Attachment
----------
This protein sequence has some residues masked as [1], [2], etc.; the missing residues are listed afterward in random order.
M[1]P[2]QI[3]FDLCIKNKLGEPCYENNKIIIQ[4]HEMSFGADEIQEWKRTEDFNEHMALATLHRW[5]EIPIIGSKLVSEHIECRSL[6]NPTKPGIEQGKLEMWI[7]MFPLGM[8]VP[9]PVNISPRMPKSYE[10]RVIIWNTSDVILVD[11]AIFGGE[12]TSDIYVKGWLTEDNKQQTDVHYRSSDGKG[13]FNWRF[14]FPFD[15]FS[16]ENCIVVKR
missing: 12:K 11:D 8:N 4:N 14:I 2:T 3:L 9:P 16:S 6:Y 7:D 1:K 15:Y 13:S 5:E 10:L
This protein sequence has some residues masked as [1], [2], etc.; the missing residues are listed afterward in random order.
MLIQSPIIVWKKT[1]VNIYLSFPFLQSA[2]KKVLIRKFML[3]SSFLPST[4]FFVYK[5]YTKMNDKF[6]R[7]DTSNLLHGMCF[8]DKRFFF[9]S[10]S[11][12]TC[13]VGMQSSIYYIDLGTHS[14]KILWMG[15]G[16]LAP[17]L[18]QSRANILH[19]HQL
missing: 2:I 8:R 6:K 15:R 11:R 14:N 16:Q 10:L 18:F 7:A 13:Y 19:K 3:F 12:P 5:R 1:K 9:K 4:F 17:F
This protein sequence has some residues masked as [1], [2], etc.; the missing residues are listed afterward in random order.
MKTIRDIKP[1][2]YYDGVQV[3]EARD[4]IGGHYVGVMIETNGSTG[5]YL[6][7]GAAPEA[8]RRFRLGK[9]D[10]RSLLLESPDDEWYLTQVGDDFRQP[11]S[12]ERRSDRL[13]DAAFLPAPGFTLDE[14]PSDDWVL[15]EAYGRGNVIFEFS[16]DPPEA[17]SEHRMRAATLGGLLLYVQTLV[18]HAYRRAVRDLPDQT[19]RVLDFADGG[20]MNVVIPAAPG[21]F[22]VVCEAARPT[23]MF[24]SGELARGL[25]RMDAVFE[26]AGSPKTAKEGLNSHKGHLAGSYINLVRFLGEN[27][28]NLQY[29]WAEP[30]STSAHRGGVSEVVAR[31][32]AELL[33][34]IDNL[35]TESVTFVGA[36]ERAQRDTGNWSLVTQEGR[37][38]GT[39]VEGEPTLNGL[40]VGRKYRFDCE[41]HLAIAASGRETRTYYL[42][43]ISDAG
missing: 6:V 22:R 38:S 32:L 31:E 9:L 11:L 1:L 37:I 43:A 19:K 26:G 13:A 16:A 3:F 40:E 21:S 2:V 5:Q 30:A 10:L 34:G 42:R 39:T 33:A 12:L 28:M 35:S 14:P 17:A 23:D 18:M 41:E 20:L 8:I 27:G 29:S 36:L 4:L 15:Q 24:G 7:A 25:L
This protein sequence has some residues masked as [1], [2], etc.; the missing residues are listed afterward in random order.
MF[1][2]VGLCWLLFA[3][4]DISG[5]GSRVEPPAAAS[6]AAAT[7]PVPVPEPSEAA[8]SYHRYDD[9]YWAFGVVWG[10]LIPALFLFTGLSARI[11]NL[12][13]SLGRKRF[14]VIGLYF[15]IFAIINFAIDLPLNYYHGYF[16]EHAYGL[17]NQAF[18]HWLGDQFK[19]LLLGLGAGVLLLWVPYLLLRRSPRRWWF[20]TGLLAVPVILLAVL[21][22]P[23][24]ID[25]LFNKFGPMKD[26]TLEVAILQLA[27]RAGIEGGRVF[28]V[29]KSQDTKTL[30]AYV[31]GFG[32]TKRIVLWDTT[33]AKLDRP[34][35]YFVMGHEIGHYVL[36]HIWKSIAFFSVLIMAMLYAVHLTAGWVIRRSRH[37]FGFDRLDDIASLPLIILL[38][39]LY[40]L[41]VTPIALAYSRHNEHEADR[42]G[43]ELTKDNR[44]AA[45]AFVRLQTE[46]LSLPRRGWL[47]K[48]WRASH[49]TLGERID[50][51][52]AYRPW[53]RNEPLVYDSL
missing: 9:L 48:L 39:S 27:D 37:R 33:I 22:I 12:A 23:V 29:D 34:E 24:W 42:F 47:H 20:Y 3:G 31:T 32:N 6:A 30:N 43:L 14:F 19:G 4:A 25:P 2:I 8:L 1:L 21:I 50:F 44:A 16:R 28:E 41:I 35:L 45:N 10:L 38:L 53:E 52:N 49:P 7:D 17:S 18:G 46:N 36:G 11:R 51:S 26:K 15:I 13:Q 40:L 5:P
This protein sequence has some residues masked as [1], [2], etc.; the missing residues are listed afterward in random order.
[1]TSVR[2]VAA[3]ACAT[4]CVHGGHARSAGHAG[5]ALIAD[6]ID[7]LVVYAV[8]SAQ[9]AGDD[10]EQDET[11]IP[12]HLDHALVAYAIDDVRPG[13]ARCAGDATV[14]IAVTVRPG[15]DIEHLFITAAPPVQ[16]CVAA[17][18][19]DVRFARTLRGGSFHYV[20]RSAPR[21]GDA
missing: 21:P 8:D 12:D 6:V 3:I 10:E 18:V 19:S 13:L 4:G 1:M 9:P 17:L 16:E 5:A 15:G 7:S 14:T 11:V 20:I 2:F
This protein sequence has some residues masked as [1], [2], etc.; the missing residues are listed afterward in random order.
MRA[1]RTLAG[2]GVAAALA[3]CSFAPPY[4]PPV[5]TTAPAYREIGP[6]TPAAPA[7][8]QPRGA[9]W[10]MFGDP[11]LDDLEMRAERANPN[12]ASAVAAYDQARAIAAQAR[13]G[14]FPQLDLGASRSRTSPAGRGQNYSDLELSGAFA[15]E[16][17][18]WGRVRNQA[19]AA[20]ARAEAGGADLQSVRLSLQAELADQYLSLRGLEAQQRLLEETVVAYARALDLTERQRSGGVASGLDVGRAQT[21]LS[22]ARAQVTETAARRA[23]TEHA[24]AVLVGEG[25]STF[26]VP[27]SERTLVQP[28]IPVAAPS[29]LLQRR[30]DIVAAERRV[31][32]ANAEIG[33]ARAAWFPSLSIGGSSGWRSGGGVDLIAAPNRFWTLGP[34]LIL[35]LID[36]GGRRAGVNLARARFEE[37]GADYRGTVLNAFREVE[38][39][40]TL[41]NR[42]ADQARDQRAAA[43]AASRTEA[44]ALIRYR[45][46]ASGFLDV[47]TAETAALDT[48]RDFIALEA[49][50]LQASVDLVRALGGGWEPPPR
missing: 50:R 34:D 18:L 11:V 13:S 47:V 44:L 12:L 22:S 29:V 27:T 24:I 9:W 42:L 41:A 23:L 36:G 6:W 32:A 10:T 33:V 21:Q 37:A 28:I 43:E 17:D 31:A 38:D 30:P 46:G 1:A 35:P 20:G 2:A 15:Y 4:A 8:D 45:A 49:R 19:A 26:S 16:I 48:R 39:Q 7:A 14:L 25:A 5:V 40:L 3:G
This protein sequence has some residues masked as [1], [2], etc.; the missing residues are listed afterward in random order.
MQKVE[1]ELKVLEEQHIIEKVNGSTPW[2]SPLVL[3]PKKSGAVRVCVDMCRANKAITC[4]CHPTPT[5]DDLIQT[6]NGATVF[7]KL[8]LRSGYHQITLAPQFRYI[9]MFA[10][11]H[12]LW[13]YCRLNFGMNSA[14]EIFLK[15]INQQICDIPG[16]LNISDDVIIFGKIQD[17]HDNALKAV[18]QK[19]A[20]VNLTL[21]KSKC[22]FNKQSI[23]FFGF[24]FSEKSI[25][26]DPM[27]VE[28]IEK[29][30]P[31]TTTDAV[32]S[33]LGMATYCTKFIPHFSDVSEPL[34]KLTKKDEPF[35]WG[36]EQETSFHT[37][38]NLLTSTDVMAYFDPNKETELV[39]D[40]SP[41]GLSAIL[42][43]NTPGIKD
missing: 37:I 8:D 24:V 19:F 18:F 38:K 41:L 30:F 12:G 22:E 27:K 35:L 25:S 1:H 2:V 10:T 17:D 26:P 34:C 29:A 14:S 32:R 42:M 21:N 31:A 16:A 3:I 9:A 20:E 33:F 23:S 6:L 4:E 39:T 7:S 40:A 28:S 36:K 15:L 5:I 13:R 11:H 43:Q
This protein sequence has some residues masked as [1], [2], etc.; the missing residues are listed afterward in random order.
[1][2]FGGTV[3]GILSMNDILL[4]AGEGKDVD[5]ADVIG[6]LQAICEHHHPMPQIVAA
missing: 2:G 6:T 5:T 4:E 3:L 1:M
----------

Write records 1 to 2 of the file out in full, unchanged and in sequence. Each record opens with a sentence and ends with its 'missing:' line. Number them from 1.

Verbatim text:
This protein sequence has some residues masked as [1], [2], etc.; the missing residues are listed afterward in random order.
M[1]P[2]QI[3]FDLCIKNKLGEPCYENNKIIIQ[4]HEMSFGADEIQEWKRTEDFNEHMALATLHRW[5]EIPIIGSKLVSEHIECRSL[6]NPTKPGIEQGKLEMWI[7]MFPLGM[8]VP[9]PVNISPRMPKSYE[10]RVIIWNTSDVILVD[11]AIFGGE[12]TSDIYVKGWLTEDNKQQTDVHYRSSDGKG[13]FNWRF[14]FPFD[15]FS[16]ENCIVVKR
missing: 12:K 11:D 8:N 4:N 14:I 2:T 3:L 9:P 16:S 6:Y 7:D 1:K 15:Y 13:S 5:E 10:L
This protein sequence has some residues masked as [1], [2], etc.; the missing residues are listed afterward in random order.
MLIQSPIIVWKKT[1]VNIYLSFPFLQSA[2]KKVLIRKFML[3]SSFLPST[4]FFVYK[5]YTKMNDKF[6]R[7]DTSNLLHGMCF[8]DKRFFF[9]S[10]S[11][12]TC[13]VGMQSSIYYIDLGTHS[14]KILWMG[15]G[16]LAP[17]L[18]QSRANILH[19]HQL
missing: 2:I 8:R 6:K 15:R 11:R 14:N 16:Q 10:L 18:F 7:A 13:Y 19:K 3:F 12:P 5:R 1:K 9:K 4:F 17:F